Selfie Tips: Trepidation from a Baby Boomer and Advice from a Millennial
Step up your selfie game
Annie Tobey: Ready for your closeup? I’m not.
The ease with which young adults take self-portraits and pose for pictures astounds me. I’ve seen a teenage girl break into a beautiful smile, snap her own picture and return to a totally neutral expression in the span of a few seconds. I’ve seen groups of 20-somethings strike the perfect pose when a camera is aimed their way – as if they’ve had professional modeling lessons.
The younger generations have incorporated social media into their social repertoire. They’ve been raised with digital photography, removing the stingy attitude that came with having to pay for prints of every single exposure. I envy their casual mastery of posing for a picture, so I asked a millennial, Boomer web editor Rachel Marsh, to weigh in on this 21st-century skill.
Rachel Marsh: With cameras literally at our fingertips these days, documenting our every move (from our meals to our whereabouts to a good hair day) has become the norm. But taking selfies is not exactly a natural experience, no matter how easy some people make it look.
So I compiled a list of pointers from photographers, models and even Julie Andrews for turning selfie-taking from a chore to an experience that you can’t wait to blast all over social media.
Annie: First off, how about those unwanted chins that like to creep into selfies?
Rachel: It’s all about that angle, baby. Even the thinnest of selfie-takers might sprout an extra chin if the photo is taken from the wrong perspective. But a good angle can help you lose 15 pounds more quickly than Weight Watchers or Spanx.
The best way to hold the camera is at eye level or a bit higher. And stretch your head slightly forward for distance from your neck; this can create the illusion of a longer neck and a more defined jawline (and will give you a singular chin).
As for your face, this is the opportunity to give that good side (hey, we all have one) the attention it deserves. Before snapping, turn your head slightly to the left or the right. A photo straight-on can make features look flat and shallow, but giving your face even a slight tilt adds depth and intensity.
Annie: However, don’t just tilt your face to the side, like a living Leaning Tower of Pisa, as I tend to! Although Fido may look adorable when he cocks his head, it doesn’t have the same effect with humans.
Do you have any lighting tips for us?
Rachel: Natural lighting is definitely a selfie’s greatest companion. The right lighting can reduce undereye circles, brighten eyes and bathe skin in a fresh glow otherwise found only at a makeup counter or in Photoshop.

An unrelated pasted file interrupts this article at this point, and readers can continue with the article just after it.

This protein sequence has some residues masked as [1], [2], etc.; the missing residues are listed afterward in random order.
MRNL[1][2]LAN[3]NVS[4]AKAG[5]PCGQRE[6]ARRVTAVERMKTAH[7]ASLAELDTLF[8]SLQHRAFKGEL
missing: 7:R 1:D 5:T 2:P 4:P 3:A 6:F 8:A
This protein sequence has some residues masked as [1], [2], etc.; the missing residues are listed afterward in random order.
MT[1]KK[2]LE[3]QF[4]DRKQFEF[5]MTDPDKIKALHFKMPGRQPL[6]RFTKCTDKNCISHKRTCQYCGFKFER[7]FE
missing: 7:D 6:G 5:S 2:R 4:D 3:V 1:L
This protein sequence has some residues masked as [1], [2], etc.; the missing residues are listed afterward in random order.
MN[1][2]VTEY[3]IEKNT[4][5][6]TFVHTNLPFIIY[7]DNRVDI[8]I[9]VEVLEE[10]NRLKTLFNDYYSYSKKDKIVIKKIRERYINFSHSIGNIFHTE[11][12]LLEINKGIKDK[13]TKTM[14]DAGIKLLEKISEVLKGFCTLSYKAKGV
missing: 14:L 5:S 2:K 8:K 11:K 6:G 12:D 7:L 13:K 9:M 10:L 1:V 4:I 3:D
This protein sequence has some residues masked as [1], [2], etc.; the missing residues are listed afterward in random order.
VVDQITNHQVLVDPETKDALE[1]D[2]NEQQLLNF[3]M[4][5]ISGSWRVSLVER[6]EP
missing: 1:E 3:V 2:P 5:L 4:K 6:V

Natural lighting is ideal, so take advantage of it when available. Try to avoid overhead lighting and direct sunlight, as they can cause a more washed-out appearance. Turn toward the main light source if you want your face to look brighter. If you’re inside, take you and your selfie self to the nearest window for the shot.
Annie: Looks like we have to get over that self-conscious feeling of taking our own picture. Hey, everyone does it, right?
Rachel: And whatever you do, remember the golden rule of selfies: avoid fluorescent lighting at all costs.
Annie: OK, this all makes sense so far. How about the smile?
Rachel: Money is the root of all … good smiles. A smile is the most essential component of a selfie, but we’ve all been victims of the discernibly feigned grin.
So, to look more natural, first relax your face and jaw muscles. Think about something that makes you happy or makes you laugh (puppies, your grandchildren, Tim Conway).
To really sell the smile, don’t forget to smize. This term, coined by actress, model and smile expert Tyra Banks, is all about smiling with your eyes. Squint your eyes using only your lower lids (don’t get those cheeks involved), relax your forehead and voilà! You’re smizing.
Annie: I admit it – I had to Google “Tyra Banks.” All I can say is, “Easy for you to say, Tyra!”
Rachel: And when you smile, treat cheese like you’re lactose intolerant. According to Julie Andrews when advising Stephen Colbert, saying “cheese” for a photo creates a forced expression … but saying “money” makes for a much more authentic grin.
Annie: I envision kids standing unself-consciously in front of a mirror, putting their facial muscles through numerous permutations in order to uncover their best smile, then practicing till it becomes a Pavlovian response to the appearance of a camera. I guess it’s never too late!
Rachel: Like anything in life, repetition is key for improvement. So if at first you don’t succeed … selfie, selfie again.